I'm looking for the source in the Gemorah which says there was once a community that said Hallel on a day that wasn't Rosh Chodesh, and that even though it wasn't the correct minhag it was seen as something to keep. I think it might be in Maseches Taanis, or the Yerushalmi, but I can't find it.
You're probably thinking of the story of Rav's visit to Bavel, recorded on Taanit 28b, but you got the Rosh Chodesh part of it confused.
While most people nowadays are used to thinking of Rosh Chodesh as the best example of a Hallel day, really Rosh Chodesh is not a Hallel day at all. Hallel is recited on the entire holidays of Sukkot and Chanukkah as well as the first day[s] of Pesach and Shavuot [and the Seder night[s]]. That's it.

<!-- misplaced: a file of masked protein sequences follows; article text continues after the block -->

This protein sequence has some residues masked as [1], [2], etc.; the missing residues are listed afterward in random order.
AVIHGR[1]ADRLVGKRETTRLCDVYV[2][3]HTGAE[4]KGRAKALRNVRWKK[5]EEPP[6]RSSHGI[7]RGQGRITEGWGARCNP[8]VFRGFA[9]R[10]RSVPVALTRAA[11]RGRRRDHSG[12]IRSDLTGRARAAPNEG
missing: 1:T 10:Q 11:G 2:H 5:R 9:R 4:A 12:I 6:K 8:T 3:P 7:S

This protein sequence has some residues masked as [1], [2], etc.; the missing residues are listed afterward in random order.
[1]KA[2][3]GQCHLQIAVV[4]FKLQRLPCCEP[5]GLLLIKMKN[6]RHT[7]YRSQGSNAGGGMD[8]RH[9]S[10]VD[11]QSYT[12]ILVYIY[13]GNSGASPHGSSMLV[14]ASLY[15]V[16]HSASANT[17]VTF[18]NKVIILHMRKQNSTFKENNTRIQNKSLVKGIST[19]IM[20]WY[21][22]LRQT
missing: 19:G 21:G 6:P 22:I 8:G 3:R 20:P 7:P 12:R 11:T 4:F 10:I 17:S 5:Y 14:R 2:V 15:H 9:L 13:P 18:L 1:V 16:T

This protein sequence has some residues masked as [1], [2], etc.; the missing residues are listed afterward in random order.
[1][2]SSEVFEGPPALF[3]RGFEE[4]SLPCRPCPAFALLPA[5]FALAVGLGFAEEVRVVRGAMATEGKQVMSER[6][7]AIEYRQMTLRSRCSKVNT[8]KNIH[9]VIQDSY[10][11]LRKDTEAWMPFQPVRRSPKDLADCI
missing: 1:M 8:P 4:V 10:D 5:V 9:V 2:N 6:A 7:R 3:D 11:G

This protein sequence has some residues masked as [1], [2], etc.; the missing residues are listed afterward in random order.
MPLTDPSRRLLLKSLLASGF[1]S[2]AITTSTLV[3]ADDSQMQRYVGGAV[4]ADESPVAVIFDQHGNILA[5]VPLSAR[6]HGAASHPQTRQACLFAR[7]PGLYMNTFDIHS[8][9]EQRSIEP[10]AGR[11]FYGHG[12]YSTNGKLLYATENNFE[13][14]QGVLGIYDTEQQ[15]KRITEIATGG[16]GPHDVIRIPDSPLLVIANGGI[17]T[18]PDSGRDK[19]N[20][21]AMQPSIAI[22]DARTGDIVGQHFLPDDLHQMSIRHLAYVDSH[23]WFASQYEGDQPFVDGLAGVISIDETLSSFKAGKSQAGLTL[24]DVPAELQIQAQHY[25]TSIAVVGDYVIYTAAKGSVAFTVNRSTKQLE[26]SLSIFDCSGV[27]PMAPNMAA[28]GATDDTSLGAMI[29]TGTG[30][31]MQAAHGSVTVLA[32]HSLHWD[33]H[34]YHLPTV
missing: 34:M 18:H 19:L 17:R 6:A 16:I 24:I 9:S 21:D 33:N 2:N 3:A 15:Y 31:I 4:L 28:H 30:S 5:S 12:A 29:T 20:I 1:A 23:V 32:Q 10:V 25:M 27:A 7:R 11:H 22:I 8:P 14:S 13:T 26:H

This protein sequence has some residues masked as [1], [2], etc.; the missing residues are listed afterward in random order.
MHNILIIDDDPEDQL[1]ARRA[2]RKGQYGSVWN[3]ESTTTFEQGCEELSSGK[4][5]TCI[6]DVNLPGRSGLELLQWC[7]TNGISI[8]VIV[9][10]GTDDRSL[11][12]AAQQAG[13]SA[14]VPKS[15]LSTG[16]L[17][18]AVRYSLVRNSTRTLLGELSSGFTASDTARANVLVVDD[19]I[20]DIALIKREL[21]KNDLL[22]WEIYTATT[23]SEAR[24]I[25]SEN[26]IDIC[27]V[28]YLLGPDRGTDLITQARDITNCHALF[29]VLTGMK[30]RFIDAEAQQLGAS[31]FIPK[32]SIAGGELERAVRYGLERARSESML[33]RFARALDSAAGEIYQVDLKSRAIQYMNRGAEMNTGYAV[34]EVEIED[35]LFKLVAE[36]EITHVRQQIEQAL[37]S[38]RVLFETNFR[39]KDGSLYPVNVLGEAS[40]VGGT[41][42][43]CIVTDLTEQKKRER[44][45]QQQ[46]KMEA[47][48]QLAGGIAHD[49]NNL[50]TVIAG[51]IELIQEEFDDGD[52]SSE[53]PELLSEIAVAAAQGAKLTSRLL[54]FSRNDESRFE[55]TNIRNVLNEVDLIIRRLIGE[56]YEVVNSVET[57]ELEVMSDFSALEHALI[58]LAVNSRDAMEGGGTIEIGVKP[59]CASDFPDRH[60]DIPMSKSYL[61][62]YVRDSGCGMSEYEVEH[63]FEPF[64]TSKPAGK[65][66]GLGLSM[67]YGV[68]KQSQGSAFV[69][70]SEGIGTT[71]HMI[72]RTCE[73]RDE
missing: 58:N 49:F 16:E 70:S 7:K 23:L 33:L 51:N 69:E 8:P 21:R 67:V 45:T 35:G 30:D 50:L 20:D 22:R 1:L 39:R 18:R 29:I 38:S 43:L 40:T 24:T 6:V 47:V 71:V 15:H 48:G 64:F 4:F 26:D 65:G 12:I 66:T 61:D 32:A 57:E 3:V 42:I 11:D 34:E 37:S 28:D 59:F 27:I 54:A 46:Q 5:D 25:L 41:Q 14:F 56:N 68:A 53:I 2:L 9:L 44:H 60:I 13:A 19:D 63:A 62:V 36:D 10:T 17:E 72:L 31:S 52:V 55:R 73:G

Rav visited Bavel and was upset to find them reciting Hallel on Rosh Chodesh which is not a traditional Hallel day. He soon calmed down when he noticed they were skipping parts to indicate it was just a fake-Hallel: some nice Psalms to help enliven a minor holiday. That's the custom you see nowadays to recite a fake-Hallel (generally known as "Half Hallel") on Rosh Chodesh [and the latter 6 days of Pesach].
רב איקלע לבבל חזינהו דקא קרו הלילא בריש ירחא סבר לאפסוקינהו כיון דחזא דקא מדלגי דלוגי אמר שמע מינה מנהג אבותיהם בידיהם
Rav came to Bavel. He saw that they read Hallel on Rosh Chodesh. He thought to stop them. Once he say that they were skipping around, he deduced that it was just a custom of their fathers.